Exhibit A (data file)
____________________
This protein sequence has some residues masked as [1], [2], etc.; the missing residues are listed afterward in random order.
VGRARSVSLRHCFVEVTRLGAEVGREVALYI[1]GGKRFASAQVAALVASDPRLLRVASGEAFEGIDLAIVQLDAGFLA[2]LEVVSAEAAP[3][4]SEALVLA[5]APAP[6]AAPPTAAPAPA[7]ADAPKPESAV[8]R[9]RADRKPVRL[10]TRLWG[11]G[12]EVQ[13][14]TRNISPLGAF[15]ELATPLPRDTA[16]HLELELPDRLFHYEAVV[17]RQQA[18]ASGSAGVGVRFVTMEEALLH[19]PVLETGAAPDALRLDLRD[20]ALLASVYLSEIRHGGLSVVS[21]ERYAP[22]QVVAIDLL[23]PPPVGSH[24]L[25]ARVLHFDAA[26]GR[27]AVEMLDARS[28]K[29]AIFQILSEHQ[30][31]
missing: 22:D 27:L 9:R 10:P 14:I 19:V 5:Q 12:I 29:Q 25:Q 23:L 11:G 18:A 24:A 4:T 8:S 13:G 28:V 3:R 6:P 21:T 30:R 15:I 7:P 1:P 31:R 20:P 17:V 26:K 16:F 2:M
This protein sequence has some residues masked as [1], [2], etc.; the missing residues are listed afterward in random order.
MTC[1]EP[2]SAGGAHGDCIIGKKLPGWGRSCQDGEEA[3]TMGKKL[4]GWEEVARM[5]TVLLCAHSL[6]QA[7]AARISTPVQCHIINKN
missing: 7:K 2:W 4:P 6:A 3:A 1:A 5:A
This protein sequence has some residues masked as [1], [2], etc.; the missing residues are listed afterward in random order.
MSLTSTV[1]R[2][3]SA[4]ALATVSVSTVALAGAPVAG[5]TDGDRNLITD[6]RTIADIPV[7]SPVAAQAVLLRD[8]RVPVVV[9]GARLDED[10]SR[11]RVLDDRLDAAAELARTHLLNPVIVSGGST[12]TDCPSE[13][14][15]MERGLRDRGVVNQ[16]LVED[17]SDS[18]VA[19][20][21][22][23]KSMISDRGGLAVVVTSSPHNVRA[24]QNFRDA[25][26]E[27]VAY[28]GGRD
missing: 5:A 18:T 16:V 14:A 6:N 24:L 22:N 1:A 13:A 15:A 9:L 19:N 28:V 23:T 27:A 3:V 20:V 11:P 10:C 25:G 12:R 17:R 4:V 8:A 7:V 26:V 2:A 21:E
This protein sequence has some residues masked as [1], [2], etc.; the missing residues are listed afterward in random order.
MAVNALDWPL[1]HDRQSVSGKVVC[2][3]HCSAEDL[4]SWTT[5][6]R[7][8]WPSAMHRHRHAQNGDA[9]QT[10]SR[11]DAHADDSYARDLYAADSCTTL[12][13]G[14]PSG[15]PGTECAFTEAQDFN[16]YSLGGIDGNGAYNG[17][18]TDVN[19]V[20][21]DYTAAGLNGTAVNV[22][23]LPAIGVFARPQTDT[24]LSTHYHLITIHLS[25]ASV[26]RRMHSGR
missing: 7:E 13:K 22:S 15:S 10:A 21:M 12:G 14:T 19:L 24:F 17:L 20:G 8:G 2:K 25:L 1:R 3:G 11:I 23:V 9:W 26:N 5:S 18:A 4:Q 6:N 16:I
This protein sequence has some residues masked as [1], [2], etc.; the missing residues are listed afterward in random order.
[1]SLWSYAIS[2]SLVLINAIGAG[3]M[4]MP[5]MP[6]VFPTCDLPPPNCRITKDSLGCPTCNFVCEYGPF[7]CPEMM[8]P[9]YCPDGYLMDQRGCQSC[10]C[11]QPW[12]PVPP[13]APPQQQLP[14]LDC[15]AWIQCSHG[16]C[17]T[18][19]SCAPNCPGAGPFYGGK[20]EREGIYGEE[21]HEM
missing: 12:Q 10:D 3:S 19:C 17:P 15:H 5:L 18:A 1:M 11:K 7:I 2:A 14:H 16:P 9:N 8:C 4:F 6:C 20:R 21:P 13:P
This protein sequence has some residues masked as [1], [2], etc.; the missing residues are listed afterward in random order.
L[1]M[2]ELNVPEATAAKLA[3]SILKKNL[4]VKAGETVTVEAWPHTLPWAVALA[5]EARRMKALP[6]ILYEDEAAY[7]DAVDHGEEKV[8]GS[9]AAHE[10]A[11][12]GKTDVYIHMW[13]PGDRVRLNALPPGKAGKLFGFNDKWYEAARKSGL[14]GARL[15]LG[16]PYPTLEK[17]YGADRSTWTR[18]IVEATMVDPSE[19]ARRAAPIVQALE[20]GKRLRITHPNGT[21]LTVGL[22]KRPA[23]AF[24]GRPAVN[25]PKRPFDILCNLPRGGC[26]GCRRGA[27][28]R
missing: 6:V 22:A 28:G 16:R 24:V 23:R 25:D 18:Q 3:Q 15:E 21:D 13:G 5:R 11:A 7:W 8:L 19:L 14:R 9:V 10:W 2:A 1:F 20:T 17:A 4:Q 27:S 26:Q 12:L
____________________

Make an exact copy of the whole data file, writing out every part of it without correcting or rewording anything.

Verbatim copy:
This protein sequence has some residues masked as [1], [2], etc.; the missing residues are listed afterward in random order.
VGRARSVSLRHCFVEVTRLGAEVGREVALYI[1]GGKRFASAQVAALVASDPRLLRVASGEAFEGIDLAIVQLDAGFLA[2]LEVVSAEAAP[3][4]SEALVLA[5]APAP[6]AAPPTAAPAPA[7]ADAPKPESAV[8]R[9]RADRKPVRL[10]TRLWG[11]G[12]EVQ[13][14]TRNISPLGAF[15]ELATPLPRDTA[16]HLELELPDRLFHYEAVV[17]RQQA[18]ASGSAGVGVRFVTMEEALLH[19]PVLETGAAPDALRLDLRD[20]ALLASVYLSEIRHGGLSVVS[21]ERYAP[22]QVVAIDLL[23]PPPVGSH[24]L[25]ARVLHFDAA[26]GR[27]AVEMLDARS[28]K[29]AIFQILSEHQ[30][31]
missing: 22:D 27:L 9:R 10:P 14:I 19:V 5:Q 12:I 29:Q 25:Q 23:L 11:G 18:A 24:A 4:T 8:S 13:G 28:V 3:R 6:P 21:T 30:R 15:I 7:P 1:P 31:R 20:P 17:V 26:K 16:F 2:M
This protein sequence has some residues masked as [1], [2], etc.; the missing residues are listed afterward in random order.
MTC[1]EP[2]SAGGAHGDCIIGKKLPGWGRSCQDGEEA[3]TMGKKL[4]GWEEVARM[5]TVLLCAHSL[6]QA[7]AARISTPVQCHIINKN
missing: 7:K 2:W 4:P 6:A 3:A 1:A 5:A
This protein sequence has some residues masked as [1], [2], etc.; the missing residues are listed afterward in random order.
MSLTSTV[1]R[2][3]SA[4]ALATVSVSTVALAGAPVAG[5]TDGDRNLITD[6]RTIADIPV[7]SPVAAQAVLLRD[8]RVPVVV[9]GARLDED[10]SR[11]RVLDDRLDAAAELARTHLLNPVIVSGGST[12]TDCPSE[13][14][15]MERGLRDRGVVNQ[16]LVED[17]SDS[18]VA[19][20][21][22][23]KSMISDRGGLAVVVTSSPHNVRA[24]QNFRDA[25][26]E[27]VAY[28]GGRD
missing: 5:A 18:T 16:V 14:A 6:N 24:L 22:N 1:A 13:A 15:A 9:L 19:N 28:V 23:T 27:A 3:V 20:V 11:P 10:C 25:G 12:R 17:R 4:V 8:A 7:V 26:V 2:A 21:E
This protein sequence has some residues masked as [1], [2], etc.; the missing residues are listed afterward in random order.
MAVNALDWPL[1]HDRQSVSGKVVC[2][3]HCSAEDL[4]SWTT[5][6]R[7][8]WPSAMHRHRHAQNGDA[9]QT[10]SR[11]DAHADDSYARDLYAADSCTTL[12][13]G[14]PSG[15]PGTECAFTEAQDFN[16]YSLGGIDGNGAYNG[17][18]TDVN[19]V[20][21]DYTAAGLNGTAVNV[22][23]LPAIGVFARPQTDT[24]LSTHYHLITIHLS[25]ASV[26]RRMHSGR
missing: 7:E 13:K 22:S 15:S 10:A 21:M 12:G 14:T 19:L 24:F 17:L 20:G 8:G 2:K 25:L 1:R 3:G 11:I 23:V 9:W 26:N 5:S 18:A 4:Q 6:N 16:I
This protein sequence has some residues masked as [1], [2], etc.; the missing residues are listed afterward in random order.
[1]SLWSYAIS[2]SLVLINAIGAG[3]M[4]MP[5]MP[6]VFPTCDLPPPNCRITKDSLGCPTCNFVCEYGPF[7]CPEMM[8]P[9]YCPDGYLMDQRGCQSC[10]C[11]QPW[12]PVPP[13]APPQQQLP[14]LDC[15]AWIQCSHG[16]C[17]T[18][19]SCAPNCPGAGPFYGGK[20]EREGIYGEE[21]HEM
missing: 12:Q 10:D 3:S 19:C 17:P 15:H 5:L 18:A 1:M 11:K 7:I 2:A 14:H 16:P 9:N 8:C 4:F 6:C 20:R 21:P 13:P
This protein sequence has some residues masked as [1], [2], etc.; the missing residues are listed afterward in random order.
L[1]M[2]ELNVPEATAAKLA[3]SILKKNL[4]VKAGETVTVEAWPHTLPWAVALA[5]EARRMKALP[6]ILYEDEAAY[7]DAVDHGEEKV[8]GS[9]AAHE[10]A[11][12]GKTDVYIHMW[13]PGDRVRLNALPPGKAGKLFGFNDKWYEAARKSGL[14]GARL[15]LG[16]PYPTLEK[17]YGADRSTWTR[18]IVEATMVDPSE[19]ARRAAPIVQALE[20]GKRLRITHPNGT[21]LTVGL[22]KRPA[23]AF[24]GRPAVN[25]PKRPFDILCNLPRGGC[26]GCRRGA[27][28]R
missing: 6:V 22:A 28:G 16:R 24:V 23:R 25:D 18:Q 3:Q 15:E 21:D 13:G 5:R 11:A 7:W 8:L 19:L 14:R 9:V 10:W 2:A 1:F 20:T 17:A 4:Q 27:S 26:Q 12:L